Food bans – Part 2: Why are food allergies linked to income?

A worker moves a pallet load of peanut butter in a food bank warehouse in this file image. Toronto's Daily Bread Food Bank distributed over 130,000 pounds of peanut butter last year. "It’s a healthy, filling and cost-effective way to get the protein you need," a spokesperson explains. GETTY IMAGES

Bans on foods, especially nuts, have become common on schools, and across entire school boards, in recent years. One consequence: the near-disappearance of the lunch box peanut-butter sandwich that the parents of today’s children remember. But it’s not hard to find experts in children’s allergies who say they’re not warranted. 

Food bans cover a wide range of foods, since nut proteins can lurk in many store-bought and homemade products, such as cookies.

The biggest effect, however, has been an effective ban, in many schools, on the traditional bedrock of North American school lunches, the peanut butter sandwich.

Peanut butter, which is a cheap source of high-quality protein, can be a staple for low-income families, explains Sarah Anderson of Toronto’s Daily Bread Food Bank.

“The cost and nutrition are obviously important factors – both for people on low incomes and for food banks who need to purchase items like peanut butter when they can’t rely on donations alone,” she explained in an e-mail.

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“Protein is an important item as part of a balanced meal, and protein in general is one of our most needed items. It’s a healthy, filling and cost-effective way to get the protein you need, in addition to being a non-perishable item.”

The Daily Bread Food Bank distributed over 130,000 pounds of peanut butter last year, she said.

The implication is that for many pupils, peanut butter is the only protein that their families can afford to send to school with them.

“Peanuts are relatively cheap, and should be used by those who cannot afford another source of protein,” Ben-Shoshan says.

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The American scientist George Washington Carver did much to popularize peanuts (to the point that he is credited, incorrectly, with having invented peanut butter) as both a source of cheap nutrition and as a way for desperately poor southern farmers to make a living.

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“Peanut butter is what most severe allergic reactions have been associated with, unfortunately,” Waserman says.

“We don’t have a lot of fatalities, but whatever has been described has been more severe with peanut, and it’s a smeary sort of substance that’s easily left all over the place, and it has been – water fountains, sinks, whatever.”

“But at the end of the day you can’t do it all, so I don’t know what the right answer is, frankly.”

Food allergies seem to be more prevalent in better-educated families and less among immigrants, though it’s not clear why. A 2012 Canadian study raised a number of possible explanations, including smaller family size, more use of antibiotics and vaccination; they also speculated that Western dietary habits might lead to higher rates of food allergy.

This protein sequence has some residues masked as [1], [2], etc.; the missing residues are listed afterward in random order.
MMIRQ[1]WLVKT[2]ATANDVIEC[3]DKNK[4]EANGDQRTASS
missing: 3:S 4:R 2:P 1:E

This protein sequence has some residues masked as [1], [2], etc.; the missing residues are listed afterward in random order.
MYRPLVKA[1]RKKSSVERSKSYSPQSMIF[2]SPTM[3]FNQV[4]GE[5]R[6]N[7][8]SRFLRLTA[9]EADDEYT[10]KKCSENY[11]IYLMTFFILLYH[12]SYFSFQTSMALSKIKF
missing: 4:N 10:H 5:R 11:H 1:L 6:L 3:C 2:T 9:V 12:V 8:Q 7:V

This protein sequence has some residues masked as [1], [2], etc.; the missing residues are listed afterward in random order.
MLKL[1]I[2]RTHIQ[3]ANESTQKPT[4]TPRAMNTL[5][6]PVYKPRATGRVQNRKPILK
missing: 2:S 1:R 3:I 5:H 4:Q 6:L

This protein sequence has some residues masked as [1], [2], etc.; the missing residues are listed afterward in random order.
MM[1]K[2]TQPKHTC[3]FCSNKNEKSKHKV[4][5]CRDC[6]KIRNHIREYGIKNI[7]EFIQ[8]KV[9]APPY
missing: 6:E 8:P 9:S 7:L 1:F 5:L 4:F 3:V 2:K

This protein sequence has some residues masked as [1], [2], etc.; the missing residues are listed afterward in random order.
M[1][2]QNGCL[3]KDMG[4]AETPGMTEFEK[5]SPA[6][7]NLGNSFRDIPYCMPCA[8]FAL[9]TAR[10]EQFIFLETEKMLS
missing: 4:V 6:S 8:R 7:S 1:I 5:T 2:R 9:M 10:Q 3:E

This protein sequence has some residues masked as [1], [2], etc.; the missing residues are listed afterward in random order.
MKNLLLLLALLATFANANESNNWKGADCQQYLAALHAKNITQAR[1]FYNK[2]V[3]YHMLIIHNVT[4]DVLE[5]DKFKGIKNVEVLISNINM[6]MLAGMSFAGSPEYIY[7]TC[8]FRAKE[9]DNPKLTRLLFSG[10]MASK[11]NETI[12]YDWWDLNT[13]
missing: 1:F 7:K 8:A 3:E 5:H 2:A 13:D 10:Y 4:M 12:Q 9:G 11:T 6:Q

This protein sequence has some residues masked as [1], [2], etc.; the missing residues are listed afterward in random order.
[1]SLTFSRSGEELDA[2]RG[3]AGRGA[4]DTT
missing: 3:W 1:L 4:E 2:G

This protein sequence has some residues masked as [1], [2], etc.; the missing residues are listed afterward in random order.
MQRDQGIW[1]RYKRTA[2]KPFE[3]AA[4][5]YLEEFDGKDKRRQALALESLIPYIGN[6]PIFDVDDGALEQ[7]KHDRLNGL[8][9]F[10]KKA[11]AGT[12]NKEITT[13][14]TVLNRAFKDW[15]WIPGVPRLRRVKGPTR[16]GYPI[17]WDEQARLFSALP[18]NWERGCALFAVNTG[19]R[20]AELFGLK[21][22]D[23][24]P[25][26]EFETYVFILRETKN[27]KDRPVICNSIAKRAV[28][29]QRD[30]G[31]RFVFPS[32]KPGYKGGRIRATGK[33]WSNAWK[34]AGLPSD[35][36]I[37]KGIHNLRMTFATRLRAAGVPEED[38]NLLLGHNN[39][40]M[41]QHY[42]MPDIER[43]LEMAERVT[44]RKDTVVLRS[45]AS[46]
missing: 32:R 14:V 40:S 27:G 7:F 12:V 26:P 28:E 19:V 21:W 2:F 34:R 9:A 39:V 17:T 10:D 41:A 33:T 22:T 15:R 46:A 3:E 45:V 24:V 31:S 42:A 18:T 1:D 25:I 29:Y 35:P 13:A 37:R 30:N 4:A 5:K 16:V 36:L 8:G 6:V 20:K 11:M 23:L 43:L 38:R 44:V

The authors also raised the possibility that the group with higher reported allergies had better access to medical care.

Similarly, an Australian study showed that allergies were more common among the Australian-born than in first-generation immigrants to Australia from Asia.

Food allergies are more common in Toronto public schools in higher-income areas, data obtained by Global News under access-to-information laws shows.

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The Toronto data, which counts pupils registered with the school board as having a food allergy which needs to be accommodated, shows 7,472 students with an allergy, to nuts or dairy, about three per cent of the total.

“Education, and high income, is probably a marker of a certain lifestyle, and that lifestyle probably increases the risk of peanut allergy,” Ben-Shoshan says.

“Why is that, is a different question. One of the hypotheses that is supported by our studies is that maybe those highly educated, and more aware adults, or parents, that followed previous recommendations, avoided the introduction of peanuts until a later age, and maybe that’s why there’s an increase in peanut allergies in these groups.”

Better-educated parents may have better access to health care, making allergies more likely to be detected, Waserman says.

The Toronto board’s allergy statistics are very close to national estimates – 1.29 per cent of pupils are reported to have a peanut allergy, very close to the national estimate of 1.68 per cent.

Some schools, however, have rates far higher than that. Bedford Park Junior Public School, near Yonge St. and Lawrence Ave. in Toronto’s midtown, has 60 students registered with food allergies, or 7.6 per cent of the student body. (An alternative school has a rate over 10 per cent.)

Not surprisingly, Bedford Park has the bluntest language of the several school handouts we studied: agree or disagree with it as a policy, it’s hard to avoid the fact that the school bans nuts or anything made with them:

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School boards, and anaphylaxis advocates, avoid the word ‘ban,’ however:

“We never use that word,” Harada says. “Internally, externally – we don’t use the word at all.”

“It’s not part of our language. We’ll talk about what schools are doing to minimize risk. We’ll talk about restrictions, or food policies, but we don’t use that language. It puts you on one side of the equation or the other, and it’s very divisive.”

Food bans in our schools – Read the entire 5-part series here:

NEXT: An expert explains why food allergies are overdiagnosed


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